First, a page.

Friday, July 11, 2008

For What It's Worth...

That's the title of the Buffalo Springfield song that starts, "There's something happening here..."

Looking in the (Catholic) media the past few days, there are some exciting trends developing, especially for those of us who want to see a greater attention given to Catholic Social Teaching.

I already noted the recent remarks of the Vatican's permanent observer to the Holy See focusing on the World Food Crisis. The prelate welcomed the initiatives approved at the FAO High-Level Conference on World Food Security.

Well, a few days back, ZENIT published a correspondence between the British Prime Minister and the Vatican. The basic gist? The Prime Minister noted failure on the part of the international community to achieve many "Millennium Development Goals." He mentioned a range of such goals being underachieved. Cardinal Bertone's response was slightly more particular. The Secretary of State referred back to the same food summit in Rome, and particularly to the Pope's remarks to that body.

This latter address is just full of good stuff. The Pope had called on the member states "to globalize... the expectations of solidarity, with respect for and valuing the contribution of each component of society." Quoting his own address to the UN during his apostolic visit to the UN in April, His Holiness had also observed that "it is urgent to overcome the 'paradox of a multilateral consensus that continues to be in crisis because it is still subordinated to the decisions of a few.'"

Solidarity and subsidiarity are big news lately. I'll be including these in my upcoming set of basic term definitions, but for the less patient among you, cf. The Catechism of the Catholic Church 1883, 1885, 1894; and, this section, particularly 2437-2442.

Now, of course, a call to "globalize... the expectations of solidarity" might be good advice for Cardinal Bertone to give the Prime Minister, but might the limey leader not retort that he had given many specific examples and received rather more vague answers in return?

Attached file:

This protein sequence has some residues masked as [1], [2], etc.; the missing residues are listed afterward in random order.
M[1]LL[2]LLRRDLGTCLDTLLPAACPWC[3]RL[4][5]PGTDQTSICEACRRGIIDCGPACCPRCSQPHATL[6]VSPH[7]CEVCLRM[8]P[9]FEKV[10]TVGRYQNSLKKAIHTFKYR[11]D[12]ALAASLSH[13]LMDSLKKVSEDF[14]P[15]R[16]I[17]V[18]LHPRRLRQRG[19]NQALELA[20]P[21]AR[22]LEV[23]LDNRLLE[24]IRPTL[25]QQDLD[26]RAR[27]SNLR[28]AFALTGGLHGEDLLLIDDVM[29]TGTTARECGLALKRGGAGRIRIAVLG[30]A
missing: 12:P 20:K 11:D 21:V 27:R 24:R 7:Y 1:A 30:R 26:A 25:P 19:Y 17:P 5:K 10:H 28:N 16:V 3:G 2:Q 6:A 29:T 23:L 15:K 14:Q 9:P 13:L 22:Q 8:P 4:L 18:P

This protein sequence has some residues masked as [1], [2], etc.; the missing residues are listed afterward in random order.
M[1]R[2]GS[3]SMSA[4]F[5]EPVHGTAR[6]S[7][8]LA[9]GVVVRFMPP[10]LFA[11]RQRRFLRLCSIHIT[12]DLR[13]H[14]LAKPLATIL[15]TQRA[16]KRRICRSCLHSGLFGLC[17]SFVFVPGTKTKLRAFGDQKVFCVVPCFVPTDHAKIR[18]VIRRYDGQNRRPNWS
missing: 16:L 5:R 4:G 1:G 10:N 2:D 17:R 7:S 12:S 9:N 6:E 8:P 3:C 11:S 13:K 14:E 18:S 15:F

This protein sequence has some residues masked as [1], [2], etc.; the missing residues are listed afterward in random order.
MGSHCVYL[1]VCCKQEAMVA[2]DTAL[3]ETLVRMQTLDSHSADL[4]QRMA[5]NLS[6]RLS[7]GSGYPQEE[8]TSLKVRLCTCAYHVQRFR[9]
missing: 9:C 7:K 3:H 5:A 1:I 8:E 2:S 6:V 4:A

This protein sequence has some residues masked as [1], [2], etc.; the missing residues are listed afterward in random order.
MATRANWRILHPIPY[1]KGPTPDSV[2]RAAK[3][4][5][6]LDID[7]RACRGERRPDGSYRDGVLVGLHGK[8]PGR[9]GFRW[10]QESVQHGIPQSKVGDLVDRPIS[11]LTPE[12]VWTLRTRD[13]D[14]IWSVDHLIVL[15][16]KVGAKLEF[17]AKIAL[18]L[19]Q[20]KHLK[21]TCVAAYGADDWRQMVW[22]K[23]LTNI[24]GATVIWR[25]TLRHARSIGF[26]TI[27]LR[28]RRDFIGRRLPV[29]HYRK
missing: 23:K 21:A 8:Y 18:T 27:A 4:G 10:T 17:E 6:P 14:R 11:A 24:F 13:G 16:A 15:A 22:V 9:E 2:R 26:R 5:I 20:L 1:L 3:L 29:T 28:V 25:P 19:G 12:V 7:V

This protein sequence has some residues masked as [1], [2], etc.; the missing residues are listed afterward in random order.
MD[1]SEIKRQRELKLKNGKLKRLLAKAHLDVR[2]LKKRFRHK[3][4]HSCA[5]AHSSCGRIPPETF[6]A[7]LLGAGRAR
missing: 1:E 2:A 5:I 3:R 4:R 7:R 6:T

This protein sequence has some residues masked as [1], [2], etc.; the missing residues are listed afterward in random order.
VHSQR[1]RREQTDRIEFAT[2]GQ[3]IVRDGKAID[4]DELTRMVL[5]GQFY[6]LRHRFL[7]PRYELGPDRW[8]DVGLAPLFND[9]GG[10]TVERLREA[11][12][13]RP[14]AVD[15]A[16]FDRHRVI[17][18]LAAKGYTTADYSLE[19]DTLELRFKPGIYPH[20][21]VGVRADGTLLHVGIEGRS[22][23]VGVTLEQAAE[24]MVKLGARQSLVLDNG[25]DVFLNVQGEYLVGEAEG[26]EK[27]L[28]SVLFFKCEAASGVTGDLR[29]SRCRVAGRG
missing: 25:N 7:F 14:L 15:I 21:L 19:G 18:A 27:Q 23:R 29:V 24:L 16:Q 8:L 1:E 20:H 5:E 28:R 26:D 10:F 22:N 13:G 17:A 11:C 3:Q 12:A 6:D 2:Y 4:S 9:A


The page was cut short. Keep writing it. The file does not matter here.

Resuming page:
Well, two comments on that. First, Cardinal Bertone did focus the discussion in an indirect way by alluding to the summit on world hunger. I see this as a way of identify sort of the top practical priority without stating it in so many words.

Second, perhaps His Eminence was reticent because that more precise sort of guidance is imminently forthcoming. Another ZENIT article just yesterday recalled Bertone's recent insights into the Pope's new encyclical, due this Fall. Then, the Cardinal had said the Pope hoped not merely "to repeat common concepts of the Church's social doctrine, but wants to offer something original, according to the challenges of today."

ZENIT then offers some worthy speculation on what original theological ideas the Pope may be cooking up, which I commend to your reading. I think that the patterns emerging in the Holy Father's statements and letters - such as Deus Caritas Est, his speech to the UN in April, and his address to the Pontifical Academy of Social Sciences in May, to name a few - will perhaps receive a sort of focus and "gathering" in this new encyclical. Whether this will be a very "down to earth" and "name-naming" (of social ills, that is) encyclical as many have been in the tradition of such teachings... well, we shall see. It is a fact beyond mere speculation, however, that this Pontiff's powerful mind will bring valuable develop to a body of teaching which desperately needs opening up and exposure in our world.
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